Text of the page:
Gypsy moth is an occasional pest of cranberries. Gypsy moth caterpillars will readily eat the plants in outbreak years, when they are abundant in the NJ Pinelands, like in 2007. They prefer to feed on oaks, but when they encounter cranberry plants, their presence can have a devastating effect. Fortunately, since 2007, the caterpillars have rarely been seen in the NJ Pinelands. However, this doesn’t mean we shouldn’t be prepared for their eventual return. Also, studying cranberry resistance against gypsy moth will teach us about the resistance of the plants against other important pests as well.
At the Cranberry & Blueberry Research Center, studies led by Dr. Elvira de Lange (post-doc) are currently testing the insect resistance of seven varieties of cranberry, including the widely used variety Stevens and newer varieties such as Crimson Queen and Demoranville. Elvira started off wrapping the different plants in white polyester sleeves and adding a number of gypsy moth larvae that just hatched from the egg. A week later, she retrieved the larvae from the plants and weighted them, to evaluate whether or not they grew well on certain plants. Also, she scored the damage the gypsy moth evoked, as a measure for plant resistance. She is still evaluating the data, in order to know if certain cranberry varieties are more resistant than others.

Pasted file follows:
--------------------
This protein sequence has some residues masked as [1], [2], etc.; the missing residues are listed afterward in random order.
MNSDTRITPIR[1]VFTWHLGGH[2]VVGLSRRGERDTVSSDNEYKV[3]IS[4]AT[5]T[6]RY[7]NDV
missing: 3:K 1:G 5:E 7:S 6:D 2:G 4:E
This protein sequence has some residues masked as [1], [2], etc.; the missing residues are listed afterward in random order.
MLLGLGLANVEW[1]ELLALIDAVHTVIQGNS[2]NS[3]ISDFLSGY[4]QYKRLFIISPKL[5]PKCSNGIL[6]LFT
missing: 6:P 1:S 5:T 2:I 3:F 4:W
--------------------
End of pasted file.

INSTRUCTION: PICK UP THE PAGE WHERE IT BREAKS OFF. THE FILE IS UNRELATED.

But what does plant resistance consist of? Elvira took a number of leaves from the gypsy moth-infested plants for analysis of toxins. Also, she is studying the volatiles or aromas that gypsy moth-infested plants emit. These aromas may have a detrimental effect and guide herbivorous insects to the plants. However, the aromas may also have beneficial effects and attract the natural enemies of herbivores (predators and parasitoids) or repel herbivorous insects. Elvira will identify the aromas each cranberry variety emits, and also study the effects that these aromas have on different insects.
Altogether, it is important know which cranberry varieties are resistant against gypsy moth and other caterpillar pests, and what factors account for this resistance. This information may help us develop new varieties with improved resistance qualities.